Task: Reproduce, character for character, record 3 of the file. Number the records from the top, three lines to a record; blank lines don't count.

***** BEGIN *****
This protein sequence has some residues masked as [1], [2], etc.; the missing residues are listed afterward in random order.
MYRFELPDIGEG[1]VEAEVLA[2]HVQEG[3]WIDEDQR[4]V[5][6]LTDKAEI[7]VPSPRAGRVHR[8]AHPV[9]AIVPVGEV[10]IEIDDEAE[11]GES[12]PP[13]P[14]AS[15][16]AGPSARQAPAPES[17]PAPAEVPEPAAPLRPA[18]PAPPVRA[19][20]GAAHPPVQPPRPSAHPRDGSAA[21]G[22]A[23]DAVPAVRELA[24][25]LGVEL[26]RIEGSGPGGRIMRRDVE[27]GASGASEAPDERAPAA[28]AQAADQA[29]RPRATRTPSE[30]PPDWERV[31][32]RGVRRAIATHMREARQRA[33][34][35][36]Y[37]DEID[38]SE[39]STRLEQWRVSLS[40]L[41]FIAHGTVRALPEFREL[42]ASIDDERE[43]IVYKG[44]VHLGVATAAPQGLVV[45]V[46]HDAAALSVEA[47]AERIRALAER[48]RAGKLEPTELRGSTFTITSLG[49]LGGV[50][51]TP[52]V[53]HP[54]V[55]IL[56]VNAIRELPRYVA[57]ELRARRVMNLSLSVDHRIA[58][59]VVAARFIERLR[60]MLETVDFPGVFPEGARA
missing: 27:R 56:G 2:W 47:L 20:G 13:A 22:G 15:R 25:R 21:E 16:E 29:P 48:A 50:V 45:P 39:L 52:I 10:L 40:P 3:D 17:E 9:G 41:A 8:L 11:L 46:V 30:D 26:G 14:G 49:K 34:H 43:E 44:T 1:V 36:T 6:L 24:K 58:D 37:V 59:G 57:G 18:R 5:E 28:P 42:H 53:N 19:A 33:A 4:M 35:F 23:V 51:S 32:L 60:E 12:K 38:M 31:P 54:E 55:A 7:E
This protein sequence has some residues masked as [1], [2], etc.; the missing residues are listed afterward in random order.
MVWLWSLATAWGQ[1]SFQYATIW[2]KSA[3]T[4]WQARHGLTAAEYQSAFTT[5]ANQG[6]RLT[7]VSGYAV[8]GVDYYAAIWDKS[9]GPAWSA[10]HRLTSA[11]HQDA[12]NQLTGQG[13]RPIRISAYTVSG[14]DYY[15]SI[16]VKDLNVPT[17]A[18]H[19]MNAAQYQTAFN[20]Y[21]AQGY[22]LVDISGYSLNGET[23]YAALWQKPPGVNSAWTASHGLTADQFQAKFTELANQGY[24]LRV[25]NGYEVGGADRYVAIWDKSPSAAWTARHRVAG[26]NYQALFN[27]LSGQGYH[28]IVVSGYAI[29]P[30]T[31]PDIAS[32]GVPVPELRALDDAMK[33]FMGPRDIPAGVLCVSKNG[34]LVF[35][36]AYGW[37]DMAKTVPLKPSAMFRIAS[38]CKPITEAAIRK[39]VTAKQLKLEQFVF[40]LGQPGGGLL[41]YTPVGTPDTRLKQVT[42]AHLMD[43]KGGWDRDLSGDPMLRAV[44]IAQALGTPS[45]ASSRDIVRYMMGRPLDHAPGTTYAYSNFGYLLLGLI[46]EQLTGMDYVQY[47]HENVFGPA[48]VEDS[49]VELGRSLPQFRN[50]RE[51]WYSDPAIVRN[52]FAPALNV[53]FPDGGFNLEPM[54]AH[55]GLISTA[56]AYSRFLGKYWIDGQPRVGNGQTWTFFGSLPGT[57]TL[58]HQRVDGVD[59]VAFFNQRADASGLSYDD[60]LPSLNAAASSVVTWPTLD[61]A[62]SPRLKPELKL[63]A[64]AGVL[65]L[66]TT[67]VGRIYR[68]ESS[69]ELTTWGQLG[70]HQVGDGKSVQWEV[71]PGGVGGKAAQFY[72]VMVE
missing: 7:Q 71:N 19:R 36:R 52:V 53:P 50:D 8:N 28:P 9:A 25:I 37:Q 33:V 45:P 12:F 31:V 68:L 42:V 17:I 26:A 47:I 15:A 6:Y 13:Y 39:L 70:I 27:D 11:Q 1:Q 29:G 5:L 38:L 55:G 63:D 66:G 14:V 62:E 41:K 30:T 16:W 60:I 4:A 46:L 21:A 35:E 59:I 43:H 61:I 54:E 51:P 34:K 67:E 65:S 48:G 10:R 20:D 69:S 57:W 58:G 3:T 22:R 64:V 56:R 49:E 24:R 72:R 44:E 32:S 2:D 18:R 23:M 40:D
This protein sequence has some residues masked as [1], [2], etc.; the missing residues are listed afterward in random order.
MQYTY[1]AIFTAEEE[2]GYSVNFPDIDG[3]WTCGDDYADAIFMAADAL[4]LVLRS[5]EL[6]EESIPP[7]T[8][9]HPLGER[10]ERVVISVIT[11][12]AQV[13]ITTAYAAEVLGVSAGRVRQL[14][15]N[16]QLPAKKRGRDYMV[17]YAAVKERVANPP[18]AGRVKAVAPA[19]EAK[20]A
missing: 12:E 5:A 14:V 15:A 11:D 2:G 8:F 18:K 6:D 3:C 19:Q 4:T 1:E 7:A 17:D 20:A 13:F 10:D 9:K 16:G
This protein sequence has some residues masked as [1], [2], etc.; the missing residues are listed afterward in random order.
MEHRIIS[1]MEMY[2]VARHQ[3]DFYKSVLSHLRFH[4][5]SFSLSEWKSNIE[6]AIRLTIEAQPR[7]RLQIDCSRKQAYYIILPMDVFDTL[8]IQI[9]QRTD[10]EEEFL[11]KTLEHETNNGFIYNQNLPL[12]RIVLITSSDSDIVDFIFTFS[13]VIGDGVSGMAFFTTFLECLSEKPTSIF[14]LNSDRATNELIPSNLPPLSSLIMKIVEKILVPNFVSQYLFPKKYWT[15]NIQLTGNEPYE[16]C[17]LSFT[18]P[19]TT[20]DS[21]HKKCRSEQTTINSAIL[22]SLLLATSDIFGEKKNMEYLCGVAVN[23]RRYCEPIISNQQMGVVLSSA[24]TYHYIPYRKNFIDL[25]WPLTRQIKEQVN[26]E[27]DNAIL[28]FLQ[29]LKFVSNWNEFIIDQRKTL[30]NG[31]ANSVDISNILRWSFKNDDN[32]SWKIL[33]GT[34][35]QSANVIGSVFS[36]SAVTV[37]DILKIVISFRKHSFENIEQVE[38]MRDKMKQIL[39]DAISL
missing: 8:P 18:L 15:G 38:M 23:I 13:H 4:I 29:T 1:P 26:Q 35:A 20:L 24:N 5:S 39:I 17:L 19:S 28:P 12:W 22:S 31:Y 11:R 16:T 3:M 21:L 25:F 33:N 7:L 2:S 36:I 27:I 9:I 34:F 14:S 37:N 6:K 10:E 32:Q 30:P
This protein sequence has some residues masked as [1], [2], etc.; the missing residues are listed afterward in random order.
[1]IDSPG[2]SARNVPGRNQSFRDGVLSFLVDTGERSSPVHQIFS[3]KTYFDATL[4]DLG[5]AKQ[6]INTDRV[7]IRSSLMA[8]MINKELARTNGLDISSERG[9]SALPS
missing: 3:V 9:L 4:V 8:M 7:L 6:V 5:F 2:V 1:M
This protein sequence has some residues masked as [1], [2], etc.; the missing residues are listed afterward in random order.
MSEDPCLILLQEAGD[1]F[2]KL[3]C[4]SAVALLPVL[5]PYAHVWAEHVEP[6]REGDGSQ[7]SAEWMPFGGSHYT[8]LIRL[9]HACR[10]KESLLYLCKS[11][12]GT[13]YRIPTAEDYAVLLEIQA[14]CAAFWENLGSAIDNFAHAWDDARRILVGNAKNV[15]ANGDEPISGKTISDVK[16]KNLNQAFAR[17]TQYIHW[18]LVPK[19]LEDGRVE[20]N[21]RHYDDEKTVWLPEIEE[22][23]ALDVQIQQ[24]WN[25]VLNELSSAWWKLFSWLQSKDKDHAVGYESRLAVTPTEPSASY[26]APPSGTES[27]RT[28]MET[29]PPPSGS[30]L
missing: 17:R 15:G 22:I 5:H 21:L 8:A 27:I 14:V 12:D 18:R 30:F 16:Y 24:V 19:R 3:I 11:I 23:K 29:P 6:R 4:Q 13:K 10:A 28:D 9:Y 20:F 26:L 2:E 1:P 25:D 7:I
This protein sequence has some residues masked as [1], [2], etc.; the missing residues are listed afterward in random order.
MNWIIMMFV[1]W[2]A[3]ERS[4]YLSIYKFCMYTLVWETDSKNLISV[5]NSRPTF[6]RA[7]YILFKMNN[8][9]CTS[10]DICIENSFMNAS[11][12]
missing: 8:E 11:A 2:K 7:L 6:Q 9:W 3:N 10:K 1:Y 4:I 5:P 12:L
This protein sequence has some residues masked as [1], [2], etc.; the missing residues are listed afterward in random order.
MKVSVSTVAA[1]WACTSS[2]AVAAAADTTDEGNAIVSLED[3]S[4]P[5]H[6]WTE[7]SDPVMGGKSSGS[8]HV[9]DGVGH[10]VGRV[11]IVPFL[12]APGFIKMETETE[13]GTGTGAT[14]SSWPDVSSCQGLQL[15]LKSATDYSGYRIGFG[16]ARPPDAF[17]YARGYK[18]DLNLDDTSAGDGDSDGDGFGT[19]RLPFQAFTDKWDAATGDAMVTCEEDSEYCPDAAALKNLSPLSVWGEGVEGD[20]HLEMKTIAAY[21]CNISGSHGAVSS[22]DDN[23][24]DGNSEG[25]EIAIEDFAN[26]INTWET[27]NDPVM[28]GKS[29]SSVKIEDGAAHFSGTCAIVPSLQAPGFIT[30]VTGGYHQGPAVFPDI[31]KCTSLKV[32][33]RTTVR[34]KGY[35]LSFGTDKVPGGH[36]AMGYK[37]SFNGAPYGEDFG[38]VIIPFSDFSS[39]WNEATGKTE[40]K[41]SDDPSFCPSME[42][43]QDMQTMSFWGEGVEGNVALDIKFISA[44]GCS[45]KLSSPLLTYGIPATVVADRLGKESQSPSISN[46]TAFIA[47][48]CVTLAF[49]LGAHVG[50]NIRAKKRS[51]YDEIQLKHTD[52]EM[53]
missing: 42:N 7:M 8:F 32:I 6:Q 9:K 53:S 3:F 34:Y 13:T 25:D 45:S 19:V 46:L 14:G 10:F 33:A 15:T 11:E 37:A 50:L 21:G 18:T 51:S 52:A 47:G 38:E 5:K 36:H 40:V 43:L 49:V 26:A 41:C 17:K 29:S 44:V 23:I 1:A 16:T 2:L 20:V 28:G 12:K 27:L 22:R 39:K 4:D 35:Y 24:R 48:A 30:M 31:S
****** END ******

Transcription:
This protein sequence has some residues masked as [1], [2], etc.; the missing residues are listed afterward in random order.
MQYTY[1]AIFTAEEE[2]GYSVNFPDIDG[3]WTCGDDYADAIFMAADAL[4]LVLRS[5]EL[6]EESIPP[7]T[8][9]HPLGER[10]ERVVISVIT[11][12]AQV[13]ITTAYAAEVLGVSAGRVRQL[14][15]N[16]QLPAKKRGRDYMV[17]YAAVKERVANPP[18]AGRVKAVAPA[19]EAK[20]A
missing: 12:E 5:A 14:V 15:A 11:D 2:G 8:F 18:K 6:D 3:C 19:Q 4:T 1:E 7:A 17:D 20:A 13:F 10:D 9:K 16:G